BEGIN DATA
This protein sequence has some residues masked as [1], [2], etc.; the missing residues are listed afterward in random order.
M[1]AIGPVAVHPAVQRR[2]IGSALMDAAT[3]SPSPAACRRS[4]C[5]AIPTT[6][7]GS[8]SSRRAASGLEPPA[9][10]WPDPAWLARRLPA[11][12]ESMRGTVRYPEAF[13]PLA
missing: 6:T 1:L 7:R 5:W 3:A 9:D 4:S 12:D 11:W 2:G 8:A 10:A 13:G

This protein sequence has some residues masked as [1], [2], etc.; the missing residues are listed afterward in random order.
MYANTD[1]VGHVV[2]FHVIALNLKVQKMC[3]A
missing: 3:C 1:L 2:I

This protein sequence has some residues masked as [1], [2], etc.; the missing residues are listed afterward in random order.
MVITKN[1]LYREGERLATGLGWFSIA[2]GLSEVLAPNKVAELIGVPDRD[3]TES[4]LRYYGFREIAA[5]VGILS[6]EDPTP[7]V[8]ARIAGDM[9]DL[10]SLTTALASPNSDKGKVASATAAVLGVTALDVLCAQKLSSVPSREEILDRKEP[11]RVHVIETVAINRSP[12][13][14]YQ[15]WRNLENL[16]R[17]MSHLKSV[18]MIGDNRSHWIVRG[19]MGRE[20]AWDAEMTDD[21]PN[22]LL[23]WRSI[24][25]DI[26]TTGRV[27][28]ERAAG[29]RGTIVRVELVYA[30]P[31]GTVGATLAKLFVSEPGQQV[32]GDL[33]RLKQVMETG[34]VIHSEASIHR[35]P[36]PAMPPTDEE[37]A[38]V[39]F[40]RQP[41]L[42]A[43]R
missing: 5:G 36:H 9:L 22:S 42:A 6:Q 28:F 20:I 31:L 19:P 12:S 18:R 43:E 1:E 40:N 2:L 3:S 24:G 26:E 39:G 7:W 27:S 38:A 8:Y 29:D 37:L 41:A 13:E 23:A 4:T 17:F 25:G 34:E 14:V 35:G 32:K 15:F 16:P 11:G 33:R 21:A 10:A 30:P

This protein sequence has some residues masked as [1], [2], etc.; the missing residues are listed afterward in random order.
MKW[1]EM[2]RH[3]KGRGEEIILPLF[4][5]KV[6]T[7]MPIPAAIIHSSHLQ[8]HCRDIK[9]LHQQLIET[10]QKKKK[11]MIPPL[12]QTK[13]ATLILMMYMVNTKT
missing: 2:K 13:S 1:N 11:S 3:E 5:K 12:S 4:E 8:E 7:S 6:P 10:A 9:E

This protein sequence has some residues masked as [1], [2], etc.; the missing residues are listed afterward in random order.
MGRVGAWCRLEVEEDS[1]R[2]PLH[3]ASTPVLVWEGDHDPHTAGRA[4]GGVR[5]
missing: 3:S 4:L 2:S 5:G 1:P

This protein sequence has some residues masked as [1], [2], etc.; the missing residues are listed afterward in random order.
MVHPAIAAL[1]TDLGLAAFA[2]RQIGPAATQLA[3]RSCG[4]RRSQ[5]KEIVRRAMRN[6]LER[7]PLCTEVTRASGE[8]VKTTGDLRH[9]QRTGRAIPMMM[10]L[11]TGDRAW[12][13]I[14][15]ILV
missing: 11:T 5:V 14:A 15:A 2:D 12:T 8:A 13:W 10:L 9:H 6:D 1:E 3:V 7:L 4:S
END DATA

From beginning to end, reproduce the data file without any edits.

This protein sequence has some residues masked as [1], [2], etc.; the missing residues are listed afterward in random order.
M[1]AIGPVAVHPAVQRR[2]IGSALMDAAT[3]SPSPAACRRS[4]C[5]AIPTT[6][7]GS[8]SSRRAASGLEPPA[9][10]WPDPAWLARRLPA[11][12]ESMRGTVRYPEAF[13]PLA
missing: 6:T 1:L 7:R 5:W 3:A 9:D 4:S 12:D 11:W 2:G 8:A 10:A 13:G

This protein sequence has some residues masked as [1], [2], etc.; the missing residues are listed afterward in random order.
MYANTD[1]VGHVV[2]FHVIALNLKVQKMC[3]A
missing: 3:C 1:L 2:I

This protein sequence has some residues masked as [1], [2], etc.; the missing residues are listed afterward in random order.
MVITKN[1]LYREGERLATGLGWFSIA[2]GLSEVLAPNKVAELIGVPDRD[3]TES[4]LRYYGFREIAA[5]VGILS[6]EDPTP[7]V[8]ARIAGDM[9]DL[10]SLTTALASPNSDKGKVASATAAVLGVTALDVLCAQKLSSVPSREEILDRKEP[11]RVHVIETVAINRSP[12][13][14]YQ[15]WRNLENL[16]R[17]MSHLKSV[18]MIGDNRSHWIVRG[19]MGRE[20]AWDAEMTDD[21]PN[22]LL[23]WRSI[24][25]DI[26]TTGRV[27][28]ERAAG[29]RGTIVRVELVYA[30]P[31]GTVGATLAKLFVSEPGQQV[32]GDL[33]RLKQVMETG[34]VIHSEASIHR[35]P[36]PAMPPTDEE[37]A[38]V[39]F[40]RQP[41]L[42]A[43]R
missing: 5:G 36:H 9:L 22:S 42:A 6:Q 28:F 20:I 31:L 19:P 12:S 18:R 43:E 1:E 40:N 2:L 3:S 24:G 26:E 39:G 7:W 27:S 38:A 8:Y 29:D 37:L 41:A 13:E 23:A 4:T 17:F 25:G 34:E 14:V 35:G 32:K 15:F 16:P 11:G 33:R 21:A 10:A 30:P

This protein sequence has some residues masked as [1], [2], etc.; the missing residues are listed afterward in random order.
MKW[1]EM[2]RH[3]KGRGEEIILPLF[4][5]KV[6]T[7]MPIPAAIIHSSHLQ[8]HCRDIK[9]LHQQLIET[10]QKKKK[11]MIPPL[12]QTK[13]ATLILMMYMVNTKT
missing: 2:K 13:S 1:N 11:S 3:E 5:K 12:S 4:E 8:E 7:S 6:P 10:A 9:E

This protein sequence has some residues masked as [1], [2], etc.; the missing residues are listed afterward in random order.
MGRVGAWCRLEVEEDS[1]R[2]PLH[3]ASTPVLVWEGDHDPHTAGRA[4]GGVR[5]
missing: 3:S 4:L 2:S 5:G 1:P

This protein sequence has some residues masked as [1], [2], etc.; the missing residues are listed afterward in random order.
MVHPAIAAL[1]TDLGLAAFA[2]RQIGPAATQLA[3]RSCG[4]RRSQ[5]KEIVRRAMRN[6]LER[7]PLCTEVTRASGE[8]VKTTGDLRH[9]QRTGRAIPMMM[10]L[11]TGDRAW[12][13]I[14][15]ILV
missing: 11:T 5:V 14:A 15:A 2:D 12:T 8:A 13:W 10:L 9:H 6:D 1:E 3:V 7:L 4:S